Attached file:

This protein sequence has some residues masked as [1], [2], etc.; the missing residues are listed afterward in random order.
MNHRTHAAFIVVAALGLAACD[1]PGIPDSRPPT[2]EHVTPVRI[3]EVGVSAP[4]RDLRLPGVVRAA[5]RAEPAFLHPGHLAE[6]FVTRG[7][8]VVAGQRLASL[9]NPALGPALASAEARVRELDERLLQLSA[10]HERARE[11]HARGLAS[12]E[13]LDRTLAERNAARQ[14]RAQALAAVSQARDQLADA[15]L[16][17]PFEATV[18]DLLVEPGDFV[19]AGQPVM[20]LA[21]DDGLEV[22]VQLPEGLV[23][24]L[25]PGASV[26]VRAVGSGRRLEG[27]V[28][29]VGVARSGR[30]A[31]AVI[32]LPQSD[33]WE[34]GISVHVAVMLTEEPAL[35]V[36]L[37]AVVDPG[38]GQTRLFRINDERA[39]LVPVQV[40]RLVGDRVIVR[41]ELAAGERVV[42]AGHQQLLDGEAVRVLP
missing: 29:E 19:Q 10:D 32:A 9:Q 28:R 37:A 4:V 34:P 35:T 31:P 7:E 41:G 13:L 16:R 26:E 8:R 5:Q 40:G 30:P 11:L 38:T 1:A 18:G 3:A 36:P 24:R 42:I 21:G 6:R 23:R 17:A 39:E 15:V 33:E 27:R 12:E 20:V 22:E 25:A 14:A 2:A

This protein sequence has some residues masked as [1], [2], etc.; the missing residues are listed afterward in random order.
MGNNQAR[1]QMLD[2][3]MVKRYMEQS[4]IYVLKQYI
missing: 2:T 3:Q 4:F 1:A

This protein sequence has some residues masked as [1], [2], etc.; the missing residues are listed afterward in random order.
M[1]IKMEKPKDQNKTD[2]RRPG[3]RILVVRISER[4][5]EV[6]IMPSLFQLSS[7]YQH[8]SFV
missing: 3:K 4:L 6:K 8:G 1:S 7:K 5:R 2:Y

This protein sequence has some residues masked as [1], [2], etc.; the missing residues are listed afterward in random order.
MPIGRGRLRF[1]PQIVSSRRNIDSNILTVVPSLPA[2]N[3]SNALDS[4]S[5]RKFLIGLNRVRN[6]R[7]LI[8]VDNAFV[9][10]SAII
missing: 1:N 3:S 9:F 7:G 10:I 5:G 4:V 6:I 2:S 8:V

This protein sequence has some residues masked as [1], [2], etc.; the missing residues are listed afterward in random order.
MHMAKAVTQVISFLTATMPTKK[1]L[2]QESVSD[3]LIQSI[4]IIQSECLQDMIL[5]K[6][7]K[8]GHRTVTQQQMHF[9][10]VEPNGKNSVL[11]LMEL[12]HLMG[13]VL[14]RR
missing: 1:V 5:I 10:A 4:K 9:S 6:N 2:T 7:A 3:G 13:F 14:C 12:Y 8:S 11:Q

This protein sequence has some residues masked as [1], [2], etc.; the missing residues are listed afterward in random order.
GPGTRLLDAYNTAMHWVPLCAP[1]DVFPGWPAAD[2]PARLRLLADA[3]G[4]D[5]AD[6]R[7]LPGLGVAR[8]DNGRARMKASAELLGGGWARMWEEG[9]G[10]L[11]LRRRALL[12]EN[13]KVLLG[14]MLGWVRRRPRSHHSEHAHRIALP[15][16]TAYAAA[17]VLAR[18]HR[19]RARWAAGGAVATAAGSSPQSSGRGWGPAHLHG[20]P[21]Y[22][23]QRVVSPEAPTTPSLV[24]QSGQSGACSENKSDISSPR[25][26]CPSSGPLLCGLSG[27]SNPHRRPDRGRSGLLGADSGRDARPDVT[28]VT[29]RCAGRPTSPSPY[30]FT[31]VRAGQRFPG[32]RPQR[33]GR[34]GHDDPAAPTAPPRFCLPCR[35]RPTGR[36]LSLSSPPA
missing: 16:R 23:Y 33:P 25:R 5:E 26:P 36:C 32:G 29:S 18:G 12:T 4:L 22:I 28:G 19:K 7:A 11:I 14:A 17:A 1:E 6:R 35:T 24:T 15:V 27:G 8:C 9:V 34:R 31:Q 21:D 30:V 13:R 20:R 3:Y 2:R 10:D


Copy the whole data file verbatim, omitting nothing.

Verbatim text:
This protein sequence has some residues masked as [1], [2], etc.; the missing residues are listed afterward in random order.
MNHRTHAAFIVVAALGLAACD[1]PGIPDSRPPT[2]EHVTPVRI[3]EVGVSAP[4]RDLRLPGVVRAA[5]RAEPAFLHPGHLAE[6]FVTRG[7][8]VVAGQRLASL[9]NPALGPALASAEARVRELDERLLQLSA[10]HERARE[11]HARGLAS[12]E[13]LDRTLAERNAARQ[14]RAQALAAVSQARDQLADA[15]L[16][17]PFEATV[18]DLLVEPGDFV[19]AGQPVM[20]LA[21]DDGLEV[22]VQLPEGLV[23][24]L[25]PGASV[26]VRAVGSGRRLEG[27]V[28][29]VGVARSGR[30]A[31]AVI[32]LPQSD[33]WE[34]GISVHVAVMLTEEPAL[35]V[36]L[37]AVVDPG[38]GQTRLFRINDERA[39]LVPVQV[40]RLVGDRVIVR[41]ELAAGERVV[42]AGHQQLLDGEAVRVLP
missing: 29:E 19:Q 10:D 32:A 9:Q 28:R 37:A 4:V 34:P 35:T 31:P 7:E 41:G 13:L 16:R 26:E 8:R 5:Q 40:G 30:P 11:L 38:T 1:A 18:G 3:A 36:P 24:R 42:I 21:G 6:R 23:R 17:A 39:E 15:V 33:E 27:R 12:E 20:V 22:E 25:A 14:A 2:A

This protein sequence has some residues masked as [1], [2], etc.; the missing residues are listed afterward in random order.
MGNNQAR[1]QMLD[2][3]MVKRYMEQS[4]IYVLKQYI
missing: 2:T 3:Q 4:F 1:A

This protein sequence has some residues masked as [1], [2], etc.; the missing residues are listed afterward in random order.
M[1]IKMEKPKDQNKTD[2]RRPG[3]RILVVRISER[4][5]EV[6]IMPSLFQLSS[7]YQH[8]SFV
missing: 3:K 4:L 6:K 8:G 1:S 7:K 5:R 2:Y

This protein sequence has some residues masked as [1], [2], etc.; the missing residues are listed afterward in random order.
MPIGRGRLRF[1]PQIVSSRRNIDSNILTVVPSLPA[2]N[3]SNALDS[4]S[5]RKFLIGLNRVRN[6]R[7]LI[8]VDNAFV[9][10]SAII
missing: 1:N 3:S 9:F 7:G 10:I 5:G 4:V 6:I 2:S 8:V

This protein sequence has some residues masked as [1], [2], etc.; the missing residues are listed afterward in random order.
MHMAKAVTQVISFLTATMPTKK[1]L[2]QESVSD[3]LIQSI[4]IIQSECLQDMIL[5]K[6][7]K[8]GHRTVTQQQMHF[9][10]VEPNGKNSVL[11]LMEL[12]HLMG[13]VL[14]RR
missing: 1:V 5:I 10:A 4:K 9:S 6:N 2:T 7:A 3:G 13:F 14:C 12:Y 8:S 11:Q

This protein sequence has some residues masked as [1], [2], etc.; the missing residues are listed afterward in random order.
GPGTRLLDAYNTAMHWVPLCAP[1]DVFPGWPAAD[2]PARLRLLADA[3]G[4]D[5]AD[6]R[7]LPGLGVAR[8]DNGRARMKASAELLGGGWARMWEEG[9]G[10]L[11]LRRRALL[12]EN[13]KVLLG[14]MLGWVRRRPRSHHSEHAHRIALP[15][16]TAYAAA[17]VLAR[18]HR[19]RARWAAGGAVATAAGSSPQSSGRGWGPAHLHG[20]P[21]Y[22][23]QRVVSPEAPTTPSLV[24]QSGQSGACSENKSDISSPR[25][26]CPSSGPLLCGLSG[27]SNPHRRPDRGRSGLLGADSGRDARPDVT[28]VT[29]RCAGRPTSPSPY[30]FT[31]VRAGQRFPG[32]RPQR[33]GR[34]GHDDPAAPTAPPRFCLPCR[35]RPTGR[36]LSLSSPPA
missing: 16:R 23:Y 33:P 25:R 5:E 26:P 36:C 32:G 29:S 18:G 12:T 4:L 22:I 28:G 19:K 7:A 11:I 14:A 17:A 1:E 6:R 35:T 24:T 15:V 27:G 8:C 9:V 34:R 31:Q 21:D 30:V 13:R 20:R 3:Y 2:R 10:D